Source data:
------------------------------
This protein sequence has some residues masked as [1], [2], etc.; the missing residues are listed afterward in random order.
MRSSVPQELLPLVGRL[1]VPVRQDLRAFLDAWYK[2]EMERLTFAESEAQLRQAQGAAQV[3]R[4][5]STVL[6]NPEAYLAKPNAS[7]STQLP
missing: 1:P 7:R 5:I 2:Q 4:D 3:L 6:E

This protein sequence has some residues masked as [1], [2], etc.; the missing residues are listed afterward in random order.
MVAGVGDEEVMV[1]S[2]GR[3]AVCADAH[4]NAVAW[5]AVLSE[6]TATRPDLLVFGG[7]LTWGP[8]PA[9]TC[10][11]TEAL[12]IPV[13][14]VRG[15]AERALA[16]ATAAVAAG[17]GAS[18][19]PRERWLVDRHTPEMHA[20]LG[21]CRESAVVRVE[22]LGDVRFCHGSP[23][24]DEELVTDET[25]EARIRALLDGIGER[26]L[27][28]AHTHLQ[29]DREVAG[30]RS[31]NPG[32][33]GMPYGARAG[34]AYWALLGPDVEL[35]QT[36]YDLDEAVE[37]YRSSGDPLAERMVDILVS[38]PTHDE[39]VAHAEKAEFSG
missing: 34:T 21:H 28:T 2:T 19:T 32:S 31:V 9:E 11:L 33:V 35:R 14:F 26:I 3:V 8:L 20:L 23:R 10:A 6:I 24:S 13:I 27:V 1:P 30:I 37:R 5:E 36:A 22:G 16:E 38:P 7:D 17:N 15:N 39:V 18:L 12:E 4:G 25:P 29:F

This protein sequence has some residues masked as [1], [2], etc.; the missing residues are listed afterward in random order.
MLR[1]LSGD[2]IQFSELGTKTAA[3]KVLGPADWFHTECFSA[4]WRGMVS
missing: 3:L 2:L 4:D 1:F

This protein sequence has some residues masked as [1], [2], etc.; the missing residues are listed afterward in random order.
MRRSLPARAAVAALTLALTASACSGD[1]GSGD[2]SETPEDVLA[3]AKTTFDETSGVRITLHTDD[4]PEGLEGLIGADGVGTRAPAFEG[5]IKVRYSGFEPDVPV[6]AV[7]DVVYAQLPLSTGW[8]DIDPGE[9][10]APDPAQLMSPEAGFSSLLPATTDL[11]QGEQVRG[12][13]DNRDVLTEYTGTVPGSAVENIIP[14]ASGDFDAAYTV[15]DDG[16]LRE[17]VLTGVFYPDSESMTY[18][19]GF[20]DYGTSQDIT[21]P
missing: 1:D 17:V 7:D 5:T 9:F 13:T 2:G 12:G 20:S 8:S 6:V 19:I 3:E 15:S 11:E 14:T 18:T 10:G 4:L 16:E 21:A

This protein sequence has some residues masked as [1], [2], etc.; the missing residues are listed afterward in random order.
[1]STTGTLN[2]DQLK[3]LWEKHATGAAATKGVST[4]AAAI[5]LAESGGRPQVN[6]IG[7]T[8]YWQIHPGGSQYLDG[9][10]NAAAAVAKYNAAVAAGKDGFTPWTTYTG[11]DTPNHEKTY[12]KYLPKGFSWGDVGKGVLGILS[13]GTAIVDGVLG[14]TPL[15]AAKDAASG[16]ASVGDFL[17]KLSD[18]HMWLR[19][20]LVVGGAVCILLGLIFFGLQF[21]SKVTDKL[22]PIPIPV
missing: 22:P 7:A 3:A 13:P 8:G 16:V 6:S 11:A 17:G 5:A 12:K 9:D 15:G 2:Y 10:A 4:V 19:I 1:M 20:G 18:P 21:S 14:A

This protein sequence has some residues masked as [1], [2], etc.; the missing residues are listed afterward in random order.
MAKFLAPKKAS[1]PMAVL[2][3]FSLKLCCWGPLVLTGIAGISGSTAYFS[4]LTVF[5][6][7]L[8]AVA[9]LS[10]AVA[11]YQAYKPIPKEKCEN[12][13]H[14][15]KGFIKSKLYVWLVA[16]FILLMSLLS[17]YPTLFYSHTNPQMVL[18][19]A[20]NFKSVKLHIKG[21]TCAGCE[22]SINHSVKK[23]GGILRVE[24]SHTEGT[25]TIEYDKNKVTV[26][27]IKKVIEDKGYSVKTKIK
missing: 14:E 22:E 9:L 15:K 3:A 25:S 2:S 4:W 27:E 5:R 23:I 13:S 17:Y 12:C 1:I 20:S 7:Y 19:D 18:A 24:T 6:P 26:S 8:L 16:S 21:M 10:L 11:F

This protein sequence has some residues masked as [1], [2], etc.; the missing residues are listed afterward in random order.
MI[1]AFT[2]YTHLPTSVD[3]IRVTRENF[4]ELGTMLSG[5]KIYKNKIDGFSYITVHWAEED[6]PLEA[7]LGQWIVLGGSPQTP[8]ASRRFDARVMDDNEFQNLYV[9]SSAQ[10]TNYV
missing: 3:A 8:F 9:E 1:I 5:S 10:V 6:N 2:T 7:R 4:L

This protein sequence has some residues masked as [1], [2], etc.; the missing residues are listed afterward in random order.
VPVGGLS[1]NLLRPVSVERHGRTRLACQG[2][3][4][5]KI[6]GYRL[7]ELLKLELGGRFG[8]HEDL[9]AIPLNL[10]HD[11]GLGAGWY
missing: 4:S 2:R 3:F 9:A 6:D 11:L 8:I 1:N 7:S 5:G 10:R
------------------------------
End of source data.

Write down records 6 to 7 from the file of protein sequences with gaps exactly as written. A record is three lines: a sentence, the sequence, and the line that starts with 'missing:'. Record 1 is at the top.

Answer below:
This protein sequence has some residues masked as [1], [2], etc.; the missing residues are listed afterward in random order.
MAKFLAPKKAS[1]PMAVL[2][3]FSLKLCCWGPLVLTGIAGISGSTAYFS[4]LTVF[5][6][7]L[8]AVA[9]LS[10]AVA[11]YQAYKPIPKEKCEN[12][13]H[14][15]KGFIKSKLYVWLVA[16]FILLMSLLS[17]YPTLFYSHTNPQMVL[18][19]A[20]NFKSVKLHIKG[21]TCAGCE[22]SINHSVKK[23]GGILRVE[24]SHTEGT[25]TIEYDKNKVTV[26][27]IKKVIEDKGYSVKTKIK
missing: 14:E 22:E 9:L 15:K 3:A 25:S 2:S 4:W 27:E 5:R 23:I 13:S 17:Y 12:C 1:I 20:S 7:Y 19:D 18:A 24:T 6:P 26:S 8:L 16:S 21:M 10:L 11:F

This protein sequence has some residues masked as [1], [2], etc.; the missing residues are listed afterward in random order.
MI[1]AFT[2]YTHLPTSVD[3]IRVTRENF[4]ELGTMLSG[5]KIYKNKIDGFSYITVHWAEED[6]PLEA[7]LGQWIVLGGSPQTP[8]ASRRFDARVMDDNEFQNLYV[9]SSAQ[10]TNYV
missing: 3:A 8:F 9:E 1:I 5:S 10:V 6:N 2:T 7:R 4:L